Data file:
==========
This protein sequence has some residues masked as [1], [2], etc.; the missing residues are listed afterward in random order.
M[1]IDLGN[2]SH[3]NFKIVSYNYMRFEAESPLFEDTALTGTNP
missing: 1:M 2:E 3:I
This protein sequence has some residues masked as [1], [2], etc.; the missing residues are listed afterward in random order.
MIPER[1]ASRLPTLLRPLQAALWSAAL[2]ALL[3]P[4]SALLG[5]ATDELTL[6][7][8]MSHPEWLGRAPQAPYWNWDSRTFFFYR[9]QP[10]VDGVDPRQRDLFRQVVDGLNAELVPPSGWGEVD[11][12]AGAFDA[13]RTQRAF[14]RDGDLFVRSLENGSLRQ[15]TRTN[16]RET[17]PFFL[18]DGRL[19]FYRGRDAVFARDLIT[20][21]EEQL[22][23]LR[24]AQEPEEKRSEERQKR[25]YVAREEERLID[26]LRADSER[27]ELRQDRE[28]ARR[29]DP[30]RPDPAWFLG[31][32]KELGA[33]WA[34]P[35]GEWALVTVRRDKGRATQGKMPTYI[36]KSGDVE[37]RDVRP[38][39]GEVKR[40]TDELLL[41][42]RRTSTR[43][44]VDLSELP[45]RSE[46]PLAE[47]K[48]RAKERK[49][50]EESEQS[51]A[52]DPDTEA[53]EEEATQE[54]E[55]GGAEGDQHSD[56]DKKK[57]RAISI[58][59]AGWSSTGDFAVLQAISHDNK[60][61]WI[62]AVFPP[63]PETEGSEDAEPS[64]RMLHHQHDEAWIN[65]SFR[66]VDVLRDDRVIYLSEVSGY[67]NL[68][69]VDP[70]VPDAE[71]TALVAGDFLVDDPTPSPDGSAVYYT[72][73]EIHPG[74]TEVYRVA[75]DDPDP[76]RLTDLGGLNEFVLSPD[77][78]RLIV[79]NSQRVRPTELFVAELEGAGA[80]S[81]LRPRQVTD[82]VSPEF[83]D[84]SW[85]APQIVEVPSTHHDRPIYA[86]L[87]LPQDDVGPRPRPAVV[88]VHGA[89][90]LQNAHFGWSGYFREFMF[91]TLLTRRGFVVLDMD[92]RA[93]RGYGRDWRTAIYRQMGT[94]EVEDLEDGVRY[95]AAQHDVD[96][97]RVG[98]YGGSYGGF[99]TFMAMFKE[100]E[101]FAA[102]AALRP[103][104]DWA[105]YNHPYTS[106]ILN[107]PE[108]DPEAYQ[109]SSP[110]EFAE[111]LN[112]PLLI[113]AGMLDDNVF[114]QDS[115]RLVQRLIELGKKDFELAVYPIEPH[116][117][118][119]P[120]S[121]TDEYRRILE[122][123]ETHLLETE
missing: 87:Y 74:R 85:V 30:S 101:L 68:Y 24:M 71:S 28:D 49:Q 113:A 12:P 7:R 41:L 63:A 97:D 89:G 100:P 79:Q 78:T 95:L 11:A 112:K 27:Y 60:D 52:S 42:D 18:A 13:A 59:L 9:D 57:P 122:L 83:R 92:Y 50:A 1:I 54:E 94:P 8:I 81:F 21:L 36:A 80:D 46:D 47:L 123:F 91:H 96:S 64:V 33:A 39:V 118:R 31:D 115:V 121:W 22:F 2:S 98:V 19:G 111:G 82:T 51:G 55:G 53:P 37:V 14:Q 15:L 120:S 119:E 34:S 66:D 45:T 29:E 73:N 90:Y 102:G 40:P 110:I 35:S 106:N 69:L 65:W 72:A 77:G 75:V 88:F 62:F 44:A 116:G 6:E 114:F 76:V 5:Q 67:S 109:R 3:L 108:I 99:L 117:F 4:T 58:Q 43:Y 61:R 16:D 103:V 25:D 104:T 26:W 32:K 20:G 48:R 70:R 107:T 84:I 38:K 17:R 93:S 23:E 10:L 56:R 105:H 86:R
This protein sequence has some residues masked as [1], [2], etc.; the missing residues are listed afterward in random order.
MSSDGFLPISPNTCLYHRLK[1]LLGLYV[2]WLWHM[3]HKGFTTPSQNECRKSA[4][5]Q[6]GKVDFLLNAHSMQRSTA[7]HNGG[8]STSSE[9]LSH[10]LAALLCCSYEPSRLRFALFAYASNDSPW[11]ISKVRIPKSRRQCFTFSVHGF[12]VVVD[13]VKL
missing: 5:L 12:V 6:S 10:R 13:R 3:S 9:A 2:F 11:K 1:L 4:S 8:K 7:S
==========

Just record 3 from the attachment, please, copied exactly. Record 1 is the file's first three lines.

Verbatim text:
This protein sequence has some residues masked as [1], [2], etc.; the missing residues are listed afterward in random order.
MSSDGFLPISPNTCLYHRLK[1]LLGLYV[2]WLWHM[3]HKGFTTPSQNECRKSA[4][5]Q[6]GKVDFLLNAHSMQRSTA[7]HNGG[8]STSSE[9]LSH[10]LAALLCCSYEPSRLRFALFAYASNDSPW[11]ISKVRIPKSRRQCFTFSVHGF[12]VVVD[13]VKL
missing: 5:L 12:V 6:S 10:R 13:R 3:S 9:A 2:F 11:K 1:L 4:S 8:K 7:S